You’ve had the opportunity to work with many leaders at all levels of government, including three US presidents. But you’ve also had critical leadership roles yourself. Could you talk about your leadership style?
Andy Card: I tend to be an inclusive leader rather than an exclusive leader. Which means I know that I don’t have all the answers. I try to invite other people to offer the answers and provide some leadership themselves.
I had what I call “the discipline of the P’s” when it came to policy. The first was what underlying principle that this administration believes in does your policy fit within? Is it free trade? Is it healthcare? Where does it fit? The second was “What people will be impacted by the policy?” Why is this affecting them? Why is it the right thing to do? Then, what partners are there out there that we can find that will recognize it’s the right policy and become a partner in getting the policy, even though they may not be directly impacted by it? Next was “What process did you go through to develop the policy?” Was it inclusive or was it exclusive? And finally, is this a policy decision that the president makes because it is a presidential decision? Or is it just a government decision?
When it comes to leadership, I find listening and learning and empowering are more important than standing on the stage yourself with a spotlight shining on you.
You served under Presidents Reagan and both Bushes. Can you compare their leadership styles and describe what you learned from them?
Andy Card: Ronald Reagan was a big-picture decision maker and a storyteller. He was very good at communicating and was a great listener. And he had the ability to take a tricky policy and translate it into a dialogue that the public could understand. But he didn’t get down in the weeds. He just wanted to know when things would happen and what it would mean.
George H.W. Bush was remarkable in that he had a breadth of experiences that caused him to be truly diplomatic. He was always inviting other people to offer their opinions even when he knew that he would disagree with the opinion. So he was very inclusive and much more about the people who were talking to him than him talking to them.
George W. Bush was the first president who had an MBA, and he really did follow a lot of the discipline he got out of going to Harvard Business School. And so, it was kind of a joy to watch him because he could tell you, “This is what I need to be able to make this decision.” So I could help him get what he needed. He was a little more animated and more emotionally engaged in the decision-making process, whereas his dad was a little bit clinical. So they all had very different styles.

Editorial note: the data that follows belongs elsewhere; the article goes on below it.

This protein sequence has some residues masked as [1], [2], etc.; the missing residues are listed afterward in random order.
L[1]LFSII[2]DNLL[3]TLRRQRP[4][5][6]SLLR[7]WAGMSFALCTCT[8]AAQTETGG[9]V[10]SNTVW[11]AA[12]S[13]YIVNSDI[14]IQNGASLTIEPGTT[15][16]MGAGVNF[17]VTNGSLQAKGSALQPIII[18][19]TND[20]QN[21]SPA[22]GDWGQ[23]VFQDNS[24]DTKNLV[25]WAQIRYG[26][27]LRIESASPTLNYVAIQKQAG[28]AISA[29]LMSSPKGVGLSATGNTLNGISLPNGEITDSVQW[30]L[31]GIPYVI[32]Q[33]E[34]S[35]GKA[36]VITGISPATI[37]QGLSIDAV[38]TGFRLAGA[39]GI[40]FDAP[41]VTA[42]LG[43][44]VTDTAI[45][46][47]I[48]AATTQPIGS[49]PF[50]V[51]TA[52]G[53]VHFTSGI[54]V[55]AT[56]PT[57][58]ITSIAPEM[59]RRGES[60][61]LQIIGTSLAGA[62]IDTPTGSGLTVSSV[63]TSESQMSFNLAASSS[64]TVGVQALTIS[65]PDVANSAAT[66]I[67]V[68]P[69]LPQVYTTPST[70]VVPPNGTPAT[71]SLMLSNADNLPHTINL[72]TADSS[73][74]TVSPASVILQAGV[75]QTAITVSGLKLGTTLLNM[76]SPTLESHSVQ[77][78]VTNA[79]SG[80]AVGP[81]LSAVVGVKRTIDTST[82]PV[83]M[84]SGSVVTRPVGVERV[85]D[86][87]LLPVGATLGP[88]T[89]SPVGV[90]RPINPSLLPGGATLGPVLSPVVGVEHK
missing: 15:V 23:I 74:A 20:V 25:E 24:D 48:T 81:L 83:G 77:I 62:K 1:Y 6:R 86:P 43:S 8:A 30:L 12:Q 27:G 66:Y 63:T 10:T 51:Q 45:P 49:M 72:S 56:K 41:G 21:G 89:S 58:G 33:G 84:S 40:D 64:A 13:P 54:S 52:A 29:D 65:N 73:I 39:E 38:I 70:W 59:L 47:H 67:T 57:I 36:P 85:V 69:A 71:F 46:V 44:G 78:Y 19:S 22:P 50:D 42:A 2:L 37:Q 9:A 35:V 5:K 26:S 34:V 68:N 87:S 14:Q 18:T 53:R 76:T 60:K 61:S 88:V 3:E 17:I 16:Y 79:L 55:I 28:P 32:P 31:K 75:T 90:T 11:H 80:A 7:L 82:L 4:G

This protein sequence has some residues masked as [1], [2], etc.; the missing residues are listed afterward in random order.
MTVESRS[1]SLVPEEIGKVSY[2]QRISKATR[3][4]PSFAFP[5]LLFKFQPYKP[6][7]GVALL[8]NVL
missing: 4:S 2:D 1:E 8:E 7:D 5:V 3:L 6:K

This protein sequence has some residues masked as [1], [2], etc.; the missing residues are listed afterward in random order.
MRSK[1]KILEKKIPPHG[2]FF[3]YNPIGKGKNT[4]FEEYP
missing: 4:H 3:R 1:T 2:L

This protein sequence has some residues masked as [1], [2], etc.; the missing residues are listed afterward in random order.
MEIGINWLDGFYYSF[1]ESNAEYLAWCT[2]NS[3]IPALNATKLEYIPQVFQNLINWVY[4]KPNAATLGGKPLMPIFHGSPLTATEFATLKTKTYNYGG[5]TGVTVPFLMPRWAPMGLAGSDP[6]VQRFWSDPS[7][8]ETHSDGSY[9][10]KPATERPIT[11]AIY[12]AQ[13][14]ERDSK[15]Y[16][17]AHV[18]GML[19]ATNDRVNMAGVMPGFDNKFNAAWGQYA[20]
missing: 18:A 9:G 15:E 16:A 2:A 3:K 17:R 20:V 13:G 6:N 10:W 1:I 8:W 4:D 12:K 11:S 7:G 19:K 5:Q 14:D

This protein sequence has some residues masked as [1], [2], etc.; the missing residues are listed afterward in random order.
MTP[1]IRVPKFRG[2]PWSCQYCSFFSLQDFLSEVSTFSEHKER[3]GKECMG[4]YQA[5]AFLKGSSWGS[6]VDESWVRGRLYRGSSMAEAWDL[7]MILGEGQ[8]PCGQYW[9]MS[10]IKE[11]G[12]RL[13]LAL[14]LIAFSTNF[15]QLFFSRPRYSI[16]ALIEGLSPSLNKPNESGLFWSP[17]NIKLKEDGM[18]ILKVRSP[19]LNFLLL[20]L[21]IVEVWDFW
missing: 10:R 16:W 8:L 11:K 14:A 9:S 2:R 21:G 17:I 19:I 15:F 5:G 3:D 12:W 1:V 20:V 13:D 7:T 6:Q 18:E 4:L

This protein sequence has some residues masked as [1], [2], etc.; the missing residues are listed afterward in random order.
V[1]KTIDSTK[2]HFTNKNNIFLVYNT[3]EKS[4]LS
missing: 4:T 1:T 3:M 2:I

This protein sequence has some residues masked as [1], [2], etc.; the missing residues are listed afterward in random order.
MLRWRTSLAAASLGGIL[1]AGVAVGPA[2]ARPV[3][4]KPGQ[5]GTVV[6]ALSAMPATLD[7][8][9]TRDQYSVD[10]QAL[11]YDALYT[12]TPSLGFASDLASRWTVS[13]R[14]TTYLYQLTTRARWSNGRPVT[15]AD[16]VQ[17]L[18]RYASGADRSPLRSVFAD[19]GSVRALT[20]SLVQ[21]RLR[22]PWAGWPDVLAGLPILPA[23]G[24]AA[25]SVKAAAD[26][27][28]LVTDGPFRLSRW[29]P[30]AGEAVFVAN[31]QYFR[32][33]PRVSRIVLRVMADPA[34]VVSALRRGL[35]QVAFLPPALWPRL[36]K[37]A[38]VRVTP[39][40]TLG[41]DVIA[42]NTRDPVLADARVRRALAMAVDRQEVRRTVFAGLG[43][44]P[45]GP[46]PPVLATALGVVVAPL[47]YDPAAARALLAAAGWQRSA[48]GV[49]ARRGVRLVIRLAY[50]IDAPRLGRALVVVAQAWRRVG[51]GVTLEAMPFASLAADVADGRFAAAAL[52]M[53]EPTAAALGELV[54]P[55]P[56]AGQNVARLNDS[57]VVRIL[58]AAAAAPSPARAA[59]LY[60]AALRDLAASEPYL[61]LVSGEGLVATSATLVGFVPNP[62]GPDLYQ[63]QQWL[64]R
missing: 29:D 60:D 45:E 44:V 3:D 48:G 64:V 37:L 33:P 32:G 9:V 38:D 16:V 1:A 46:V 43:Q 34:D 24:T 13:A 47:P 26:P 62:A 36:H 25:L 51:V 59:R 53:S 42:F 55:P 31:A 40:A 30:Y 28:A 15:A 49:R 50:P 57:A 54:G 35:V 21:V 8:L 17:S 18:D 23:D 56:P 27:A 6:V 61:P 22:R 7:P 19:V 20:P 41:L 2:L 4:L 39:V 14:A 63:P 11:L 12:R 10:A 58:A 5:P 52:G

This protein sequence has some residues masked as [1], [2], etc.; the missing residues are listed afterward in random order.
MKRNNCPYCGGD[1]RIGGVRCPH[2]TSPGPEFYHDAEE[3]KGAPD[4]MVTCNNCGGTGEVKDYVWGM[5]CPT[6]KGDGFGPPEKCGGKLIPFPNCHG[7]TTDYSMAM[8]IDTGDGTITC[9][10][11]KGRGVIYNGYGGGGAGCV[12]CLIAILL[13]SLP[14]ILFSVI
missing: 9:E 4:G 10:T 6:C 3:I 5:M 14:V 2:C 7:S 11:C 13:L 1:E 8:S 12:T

How do you think the US is responding to the coronavirus pandemic?
Andy Card: I don’t think President Trump responded as well as he should have to the pandemic. I think he did a lot of things right. I don’t think that he was predisposed to accept the advice and counsel that he was getting, because he’s predisposed to accept his own advice and counsel first. He usually makes a decision before he solicits input, and then he tries to see if the input complements his decision. So I think he’s a little bit flawed in his decision-making process.
I also don’t think we have demonstrated world leadership in the pandemic. So I am not pleased with how we have attacked everything. I don’t say all of the marks are F’s. There are probably a few A’s, a few B’s, a few C’s. But I think there are more D’s and F’s than we should have had in the last many months. And I’m convinced other waves are coming. So this is a work in progress.
You need to find out who the experts are if you are working in the White House; invite those experts to give unvarnished counsel; challenge them; let them challenge you; and then make decisions that you feel comfortable sharing with the experts before you share them with the public. Truthfulness is critically important. And it doesn’t mean that you have to be right all the time. But you have to have a reputation for trying to be right all the time.
What might happen if the results of the presidential election are contested?
Andy Card: Generally, I think our ballot systems are secure and appropriate and should be the envy of the world. After all, if we’re the greatest democracy, we should be able to practice our democracy in confidence. So I don’t think the election is going to be stolen. I think that the secretaries of state, who are the election officials in every state, are really motivated to make sure the vote is right and honest.
I do think Donald Trump will probably lose the popular vote, even if he wins the Electoral College vote, because the popular vote is a function of population, and populations are on the east and west coasts. And the center of the country doesn’t have much population, but that’s where a lot of Electoral College votes are. I support the Electoral College system. If we didn’t have the Electoral College, we probably wouldn’t have a Constitution because that’s how our Constitution was put in place.
This will be a controversial election no matter what happens. I do believe that it’s important to have a Supreme Court in place that can make a decision should they have to. Obviously, I worked for a president who was elected president by a decision by the Supreme Court. I have confidence in the Supreme Court no matter who serves on it. And I know the president is the president until he’s no longer the president, so I believe he has a right to name someone to the Supreme Court.